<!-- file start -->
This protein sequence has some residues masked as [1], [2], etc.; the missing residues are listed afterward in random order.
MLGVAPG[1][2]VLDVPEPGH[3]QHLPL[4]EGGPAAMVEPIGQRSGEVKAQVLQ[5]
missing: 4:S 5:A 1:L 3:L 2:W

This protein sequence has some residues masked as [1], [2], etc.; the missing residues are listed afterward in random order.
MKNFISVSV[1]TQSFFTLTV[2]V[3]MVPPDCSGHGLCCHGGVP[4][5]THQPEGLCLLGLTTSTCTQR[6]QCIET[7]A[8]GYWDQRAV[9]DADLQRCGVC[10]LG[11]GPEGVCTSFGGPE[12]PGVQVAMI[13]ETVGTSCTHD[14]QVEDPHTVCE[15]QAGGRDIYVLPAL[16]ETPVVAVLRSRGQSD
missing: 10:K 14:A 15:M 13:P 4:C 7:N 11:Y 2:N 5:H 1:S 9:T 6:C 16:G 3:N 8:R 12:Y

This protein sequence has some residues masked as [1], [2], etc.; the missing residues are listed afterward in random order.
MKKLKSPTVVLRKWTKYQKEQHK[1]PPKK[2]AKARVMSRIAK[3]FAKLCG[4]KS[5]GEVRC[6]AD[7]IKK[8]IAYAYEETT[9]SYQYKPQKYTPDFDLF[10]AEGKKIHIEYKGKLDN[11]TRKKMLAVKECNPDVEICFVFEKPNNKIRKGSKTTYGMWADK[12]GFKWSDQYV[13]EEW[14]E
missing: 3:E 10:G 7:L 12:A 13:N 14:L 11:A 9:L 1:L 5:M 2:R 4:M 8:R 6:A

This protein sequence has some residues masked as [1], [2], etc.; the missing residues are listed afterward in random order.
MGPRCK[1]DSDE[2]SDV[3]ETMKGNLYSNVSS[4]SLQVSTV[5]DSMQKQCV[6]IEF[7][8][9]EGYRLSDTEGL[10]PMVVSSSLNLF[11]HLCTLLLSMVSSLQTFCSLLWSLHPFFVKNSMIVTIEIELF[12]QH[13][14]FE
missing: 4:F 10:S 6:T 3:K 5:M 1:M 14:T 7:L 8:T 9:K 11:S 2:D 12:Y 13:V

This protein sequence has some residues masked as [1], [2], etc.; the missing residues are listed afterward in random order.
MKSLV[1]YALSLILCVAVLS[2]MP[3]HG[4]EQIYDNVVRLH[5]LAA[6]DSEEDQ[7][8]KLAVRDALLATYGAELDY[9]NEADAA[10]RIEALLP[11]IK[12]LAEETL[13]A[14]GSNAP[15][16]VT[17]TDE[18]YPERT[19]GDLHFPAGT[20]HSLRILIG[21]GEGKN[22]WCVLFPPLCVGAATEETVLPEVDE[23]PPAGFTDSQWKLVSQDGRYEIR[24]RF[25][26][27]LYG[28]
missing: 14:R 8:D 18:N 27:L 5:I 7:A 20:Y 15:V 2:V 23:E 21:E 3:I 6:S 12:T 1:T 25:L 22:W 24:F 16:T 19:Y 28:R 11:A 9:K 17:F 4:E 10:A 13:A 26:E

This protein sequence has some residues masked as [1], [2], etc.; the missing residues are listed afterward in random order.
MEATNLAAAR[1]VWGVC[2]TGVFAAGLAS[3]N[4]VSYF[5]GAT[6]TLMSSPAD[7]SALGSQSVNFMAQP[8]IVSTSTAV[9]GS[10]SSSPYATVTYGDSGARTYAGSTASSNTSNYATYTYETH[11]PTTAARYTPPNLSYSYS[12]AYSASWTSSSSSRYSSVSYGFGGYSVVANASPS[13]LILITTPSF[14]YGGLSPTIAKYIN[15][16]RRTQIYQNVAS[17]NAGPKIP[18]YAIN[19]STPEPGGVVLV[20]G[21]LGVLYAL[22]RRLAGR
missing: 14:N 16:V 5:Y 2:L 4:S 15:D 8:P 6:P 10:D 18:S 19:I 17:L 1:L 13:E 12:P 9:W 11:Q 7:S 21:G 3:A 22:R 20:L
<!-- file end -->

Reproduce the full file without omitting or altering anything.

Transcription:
This protein sequence has some residues masked as [1], [2], etc.; the missing residues are listed afterward in random order.
MLGVAPG[1][2]VLDVPEPGH[3]QHLPL[4]EGGPAAMVEPIGQRSGEVKAQVLQ[5]
missing: 4:S 5:A 1:L 3:L 2:W

This protein sequence has some residues masked as [1], [2], etc.; the missing residues are listed afterward in random order.
MKNFISVSV[1]TQSFFTLTV[2]V[3]MVPPDCSGHGLCCHGGVP[4][5]THQPEGLCLLGLTTSTCTQR[6]QCIET[7]A[8]GYWDQRAV[9]DADLQRCGVC[10]LG[11]GPEGVCTSFGGPE[12]PGVQVAMI[13]ETVGTSCTHD[14]QVEDPHTVCE[15]QAGGRDIYVLPAL[16]ETPVVAVLRSRGQSD
missing: 10:K 14:A 15:M 13:P 4:C 7:N 11:Y 2:N 5:H 1:S 9:T 6:C 16:G 3:N 8:R 12:Y

This protein sequence has some residues masked as [1], [2], etc.; the missing residues are listed afterward in random order.
MKKLKSPTVVLRKWTKYQKEQHK[1]PPKK[2]AKARVMSRIAK[3]FAKLCG[4]KS[5]GEVRC[6]AD[7]IKK[8]IAYAYEETT[9]SYQYKPQKYTPDFDLF[10]AEGKKIHIEYKGKLDN[11]TRKKMLAVKECNPDVEICFVFEKPNNKIRKGSKTTYGMWADK[12]GFKWSDQYV[13]EEW[14]E
missing: 3:E 10:G 7:L 12:A 13:N 14:L 11:A 9:L 1:L 5:M 2:R 4:M 8:R 6:A

This protein sequence has some residues masked as [1], [2], etc.; the missing residues are listed afterward in random order.
MGPRCK[1]DSDE[2]SDV[3]ETMKGNLYSNVSS[4]SLQVSTV[5]DSMQKQCV[6]IEF[7][8][9]EGYRLSDTEGL[10]PMVVSSSLNLF[11]HLCTLLLSMVSSLQTFCSLLWSLHPFFVKNSMIVTIEIELF[12]QH[13][14]FE
missing: 4:F 10:S 6:T 3:K 5:M 1:M 14:T 7:L 8:T 9:K 11:S 2:D 12:Y 13:V

This protein sequence has some residues masked as [1], [2], etc.; the missing residues are listed afterward in random order.
MKSLV[1]YALSLILCVAVLS[2]MP[3]HG[4]EQIYDNVVRLH[5]LAA[6]DSEEDQ[7][8]KLAVRDALLATYGAELDY[9]NEADAA[10]RIEALLP[11]IK[12]LAEETL[13]A[14]GSNAP[15][16]VT[17]TDE[18]YPERT[19]GDLHFPAGT[20]HSLRILIG[21]GEGKN[22]WCVLFPPLCVGAATEETVLPEVDE[23]PPAGFTDSQWKLVSQDGRYEIR[24]RF[25][26][27]LYG[28]
missing: 14:R 8:D 18:N 27:L 5:I 7:A 20:Y 15:V 2:V 23:E 21:E 3:I 6:S 12:T 1:T 25:L 22:W 24:F 16:T 19:Y 28:R 11:A 9:K 17:F 4:E 10:A 13:A 26:E

This protein sequence has some residues masked as [1], [2], etc.; the missing residues are listed afterward in random order.
MEATNLAAAR[1]VWGVC[2]TGVFAAGLAS[3]N[4]VSYF[5]GAT[6]TLMSSPAD[7]SALGSQSVNFMAQP[8]IVSTSTAV[9]GS[10]SSSPYATVTYGDSGARTYAGSTASSNTSNYATYTYETH[11]PTTAARYTPPNLSYSYS[12]AYSASWTSSSSSRYSSVSYGFGGYSVVANASPS[13]LILITTPSF[14]YGGLSPTIAKYIN[15][16]RRTQIYQNVAS[17]NAGPKIP[18]YAIN[19]STPEPGGVVLV[20]G[21]LGVLYAL[22]RRLAGR
missing: 14:N 16:V 5:Y 2:L 4:S 15:D 8:P 6:P 10:D 18:S 19:I 17:L 1:L 13:E 12:P 9:W 11:Q 7:S 21:G 3:A 22:R 20:L